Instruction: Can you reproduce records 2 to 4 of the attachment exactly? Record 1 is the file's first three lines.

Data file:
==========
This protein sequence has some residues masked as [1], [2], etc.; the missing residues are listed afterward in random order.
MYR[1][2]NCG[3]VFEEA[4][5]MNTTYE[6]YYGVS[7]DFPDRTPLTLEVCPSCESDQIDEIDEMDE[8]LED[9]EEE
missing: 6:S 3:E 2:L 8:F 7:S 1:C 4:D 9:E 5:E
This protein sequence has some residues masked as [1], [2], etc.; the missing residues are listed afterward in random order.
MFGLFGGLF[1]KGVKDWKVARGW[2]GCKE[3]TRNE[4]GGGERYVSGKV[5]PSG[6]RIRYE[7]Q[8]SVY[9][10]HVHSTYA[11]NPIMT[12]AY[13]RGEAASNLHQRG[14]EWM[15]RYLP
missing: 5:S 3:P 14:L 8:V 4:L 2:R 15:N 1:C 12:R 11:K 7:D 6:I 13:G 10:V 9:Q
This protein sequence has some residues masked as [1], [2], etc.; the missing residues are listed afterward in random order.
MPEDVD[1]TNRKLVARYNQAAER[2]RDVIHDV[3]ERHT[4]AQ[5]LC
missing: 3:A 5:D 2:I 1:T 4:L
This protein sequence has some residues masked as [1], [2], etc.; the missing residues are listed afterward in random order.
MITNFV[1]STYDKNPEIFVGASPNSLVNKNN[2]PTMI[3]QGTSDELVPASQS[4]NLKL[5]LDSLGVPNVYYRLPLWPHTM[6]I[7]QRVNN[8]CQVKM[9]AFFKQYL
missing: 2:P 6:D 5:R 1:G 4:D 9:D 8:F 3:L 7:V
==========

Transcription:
This protein sequence has some residues masked as [1], [2], etc.; the missing residues are listed afterward in random order.
MFGLFGGLF[1]KGVKDWKVARGW[2]GCKE[3]TRNE[4]GGGERYVSGKV[5]PSG[6]RIRYE[7]Q[8]SVY[9][10]HVHSTYA[11]NPIMT[12]AY[13]RGEAASNLHQRG[14]EWM[15]RYLP
missing: 5:S 3:P 14:L 8:V 4:L 2:R 15:N 1:C 12:R 11:K 7:D 6:I 13:G 10:V 9:Q
This protein sequence has some residues masked as [1], [2], etc.; the missing residues are listed afterward in random order.
MPEDVD[1]TNRKLVARYNQAAER[2]RDVIHDV[3]ERHT[4]AQ[5]LC
missing: 3:A 5:D 2:I 1:T 4:L
This protein sequence has some residues masked as [1], [2], etc.; the missing residues are listed afterward in random order.
MITNFV[1]STYDKNPEIFVGASPNSLVNKNN[2]PTMI[3]QGTSDELVPASQS[4]NLKL[5]LDSLGVPNVYYRLPLWPHTM[6]I[7]QRVNN[8]CQVKM[9]AFFKQYL
missing: 2:P 6:D 5:R 1:G 4:D 9:D 8:F 3:L 7:V